"we can only do what it seems to us we were made for, look at this world with a happy eye but from a sober perspective.”

-W.H. Auden

Kinks Khoral Katastrophe

The Kinks Choral Collection
Ray Davies
Decca (2009)

Ray Davies’ The Kinks Choral Collection is a novelty piece, and the British saw right through it. It floated in at #28 on the UK charts, flitted down a couple slots, and finally faded away altogether. The album is a collection of 15 Kinks songs re-recorded by Davies and the Crouch End Festival Chorus. Considering how it faired in the UK, there is little hope for success in the US when it hits the shelves on November 10th (though Davies seems to have a bit of optimism, as he is touring the US this winter).

I’m not saying that I think it should succeed. Orchestral rock is a terrible genre. Most of the songs in the orchestral rock vault are arranged by giddy fan-boys with minimal credentials (just google “symphonic rock” and you’ll get a taste). However, The Kinks Choral Collection is arranged by Ray Davies himself. That gives it a bit of promise, no?

A bit of background: before recording this album, Davies performed with the Crouch End Festival Chorus at the BBC Proms, a summer-long classical music festival. (I imagine it to be the British version of the Boston Pops: a so-so orchestra with weird guest performers led by a supposedly charming conductor). However, there’s a reason why Aerosmith simply performed with the Boston pops and did not record an album with them (besides the fact that no one wants another Aerosmith album). Orchestral rock is gimmicky (think Sister Act 2). It is also predictable—if you’ve heard the choral introduction to “You Can’t Always Get What You Want,” you know what you’re in for. So, when I heard the beginning of the Choral Collection—a random smattering of Kinks hits, including Waterloo Sunset, Victoria, and You’ve Really Got Me—I was disappointed, but not surprised, by their awkwardness and my lack of interest.

After a disastrous beginning, though, the album slides into a surprisingly satisfying middle section - a medley of songs from The Village Green Preservation Society, The Kinks’ 1968 concept album. After listening through the six-song medley, I started to believe that perhaps Davies knew what he was doing. Maybe in a moment of inspiration, Davies saw his music for what it is: pure entertainment. Perhaps, I thought to myself, he posses the rare ability to recognize and play up the ridiculousness of his pop music. After all, if anyone has this ability it would be Davies. Could you imagine a rock star today writing a song like Dedicated Follower of Fashion?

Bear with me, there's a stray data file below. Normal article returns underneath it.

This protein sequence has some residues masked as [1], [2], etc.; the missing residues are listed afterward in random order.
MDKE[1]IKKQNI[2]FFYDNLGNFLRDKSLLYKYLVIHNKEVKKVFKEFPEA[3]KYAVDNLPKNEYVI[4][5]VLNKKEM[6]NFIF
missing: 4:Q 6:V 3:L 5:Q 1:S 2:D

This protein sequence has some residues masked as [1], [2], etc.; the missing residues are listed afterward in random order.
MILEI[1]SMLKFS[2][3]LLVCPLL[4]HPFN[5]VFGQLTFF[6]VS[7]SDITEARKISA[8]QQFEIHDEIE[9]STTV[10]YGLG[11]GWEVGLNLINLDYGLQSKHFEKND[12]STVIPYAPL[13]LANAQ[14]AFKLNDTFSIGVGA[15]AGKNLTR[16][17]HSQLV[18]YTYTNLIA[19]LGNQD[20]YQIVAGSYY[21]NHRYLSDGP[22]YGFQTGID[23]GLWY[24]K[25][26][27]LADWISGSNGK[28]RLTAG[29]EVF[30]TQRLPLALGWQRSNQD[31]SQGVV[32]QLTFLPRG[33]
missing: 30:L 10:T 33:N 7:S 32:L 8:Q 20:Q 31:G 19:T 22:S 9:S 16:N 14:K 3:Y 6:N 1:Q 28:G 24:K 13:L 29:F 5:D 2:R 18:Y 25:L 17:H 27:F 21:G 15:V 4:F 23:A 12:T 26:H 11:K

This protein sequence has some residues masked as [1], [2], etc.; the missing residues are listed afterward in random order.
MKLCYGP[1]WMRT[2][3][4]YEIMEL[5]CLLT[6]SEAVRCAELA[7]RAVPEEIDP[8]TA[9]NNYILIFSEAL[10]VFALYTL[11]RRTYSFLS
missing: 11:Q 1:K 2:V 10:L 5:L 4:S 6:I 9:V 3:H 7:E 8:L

Davies’ cred as a self-aware musician is visible in the original VGPS album. It was recorded during the band’s vaudeville phase (why don’t modern acts go through phases anymore?), which never caught on in the US. It’s an incredibly fun album, lending itself well to a choral re-imagination. Orchestral rock may be tacky, but it somehow seems well suited for pop songs that include the lyric “We are the Sherlock Holmes English Speaking Vernacular/ Help save Fu Manchu, Moriarty and Dracula.”

Unfortunately, my fantasies about Davies’ artistic insight were, in the end, dispelled. The final song on the album is “All Day and All Of The Night,” an energizing Kink Klassic that my dad once told me was my parents’ wedding song (a fact that my mother flatly denies). I love this song, so I listened with high expectations. What I heard was crushing. The recording begins like an over-energetic college a cappella song and ends like a horrifying high school glee club performance. Hearing such an excellent song transformed into a musical monstrosity was worse than hearing it in a Jolly Rancher’s commercial ten years ago. The success of the Village Green arrangements, it seems, was accidental. My suspicion was confirmed by an interview in The Daily Express, in which Davies says:

“When we made those records in the old days, we’d go into the studio, lay down the tracks and vocals and put the thing out. The process was so rapid, we never had time to think beyond making a two and a half minute record. I’m not saying The Kinks were displeased with the results, we made some tremendous records, but a song like See My Friends, for example, presents so many possibilities for experimentation. The inspiration behind that particular recording on the new album was hearing Indian Fishermen singing and chanting.”

Indian Fishermen inspired this album? Davies has gone off the deep end. Yet despite all its unevenness (and apparently un-self-awareness), I recommend that Kinks fans go pick it up on iTunes or at least listen to a track or two on YouTube. And if you are not a Kinks fan, go buy yourself the original Village Green record instead: it’s Davies at his best, before he encountered the Indian Fishermen.

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